Cheap genome maps--under $1000?

The big hype this week in genetic testing comes from the addition of yet another company to those hoping that we are so interested in learning about ourselves that we will fork over $1000 (or $999 or $985 at a discount) for a map of our own genome.

Here are some things about this subject you might want to know:

1. How do you take a sample? You won't know the details until your kit arrives, but you will most likely learn that the sample will be saliva or a rubbing from the inside of your cheek. You don't have to provide a blood sample. If the company info doesn't provide clear enough instructions, be sure you rinse your mouth well before taking a sample; you'd probably hate to pay $1000 for the genome of that beef or corn you just ate.

2. What are you consenting to when you provide a sample? In one case, you have to give your name and an address (e-mail?) before you get to read this part. I chose not to give my name, so I couldn't see the consent form. The other company's pages took a while to load (maybe it's my machine), and I found them quite lengthy when they did arrive.

To get the sample kit, you have to give a mailing address; one company requires you to certify that you actually live in the state to which the sample kit is being sent.

3. Will your information be protected? Because I couldn't see the consent form on one site, I would have to rely at the moment on a news release advertising one genome company. It states that the "founders say the personal data in their system is secure and under the user's control, protected by more than a dozen levels of authentication and encryption from the lab to the user" However, the article also likens the result posting to "a kind of genetics-focused MySpace or Facebook". In my mind, these sites are for sharing information with others, so there's some confusion in my mind about whether the company expects people to want to protect their privacy or to share their results. The website promotes adding other people's samples to the order as well as selling family members on the idea.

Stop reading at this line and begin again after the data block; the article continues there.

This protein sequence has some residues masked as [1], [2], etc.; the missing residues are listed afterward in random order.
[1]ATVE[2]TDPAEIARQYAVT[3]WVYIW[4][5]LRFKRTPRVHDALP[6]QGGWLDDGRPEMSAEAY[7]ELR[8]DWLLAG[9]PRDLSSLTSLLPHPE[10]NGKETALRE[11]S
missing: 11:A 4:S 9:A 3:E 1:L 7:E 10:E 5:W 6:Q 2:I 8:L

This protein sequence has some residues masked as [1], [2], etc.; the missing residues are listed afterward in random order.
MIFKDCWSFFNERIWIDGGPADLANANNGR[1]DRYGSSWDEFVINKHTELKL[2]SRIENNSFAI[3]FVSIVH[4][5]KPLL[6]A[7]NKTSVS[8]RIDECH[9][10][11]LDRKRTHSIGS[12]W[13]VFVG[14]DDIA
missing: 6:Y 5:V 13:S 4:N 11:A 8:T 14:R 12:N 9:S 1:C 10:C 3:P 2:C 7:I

The other site I checked has a full service agreement and consent. If you're used to just checking "I accept" on these, you may want to check out what you're agreeing to before you do. Lots of legal stuff.

3. What will the results look like? Your genome map will not look like James Watson's or Craig Venter's. The map is based on SNPs, not full DNA sequencing. Here's what one company does:

Your DNA is washed over a small microchip-like device that contains short strands of synthetic DNA. The synthetic DNA fragments latch onto the pieces of your DNA that are a complementary match. Then a laser-scanning step reveals which strands of synthetic DNA are stuck to your DNA to determine your genotype. The chip used in our process . . . reads more than 550,000 SNPs (single nucleotide polymorphisms).

A SNP is a single nucleotide variation, such as a guanine instead of a cytosine. Your "map" will be only a fraction of the 10 million SNPs that are estimated to be in the human genome.

Oh, and by the way, you can see your results only online and the company always has access to your information. Otherwise, how could they provide "updates" based on your data? Check out the computer requirements for viewing the data. I didn't know that Adobe Acrobat Reader 9 was out yet and I know that "player" programs have to be frequently updated.

4. What do I really learn? Be prepared for a disappointment. Although you will receive results for "nearly 600,00 datapoints", you still may not know much about your present or future. One company focuses on 14 "known" conditions, including dry vs. wet earwax, and the other company features 17 conditions. Is that what you expected?

And, finally, what I always say about genetic testing. Before you order a genetic test, figure out what you are going to do with the results. Then, spend your $1000 if you must. It's not my children's heritage.

Marie Godfrey, PhD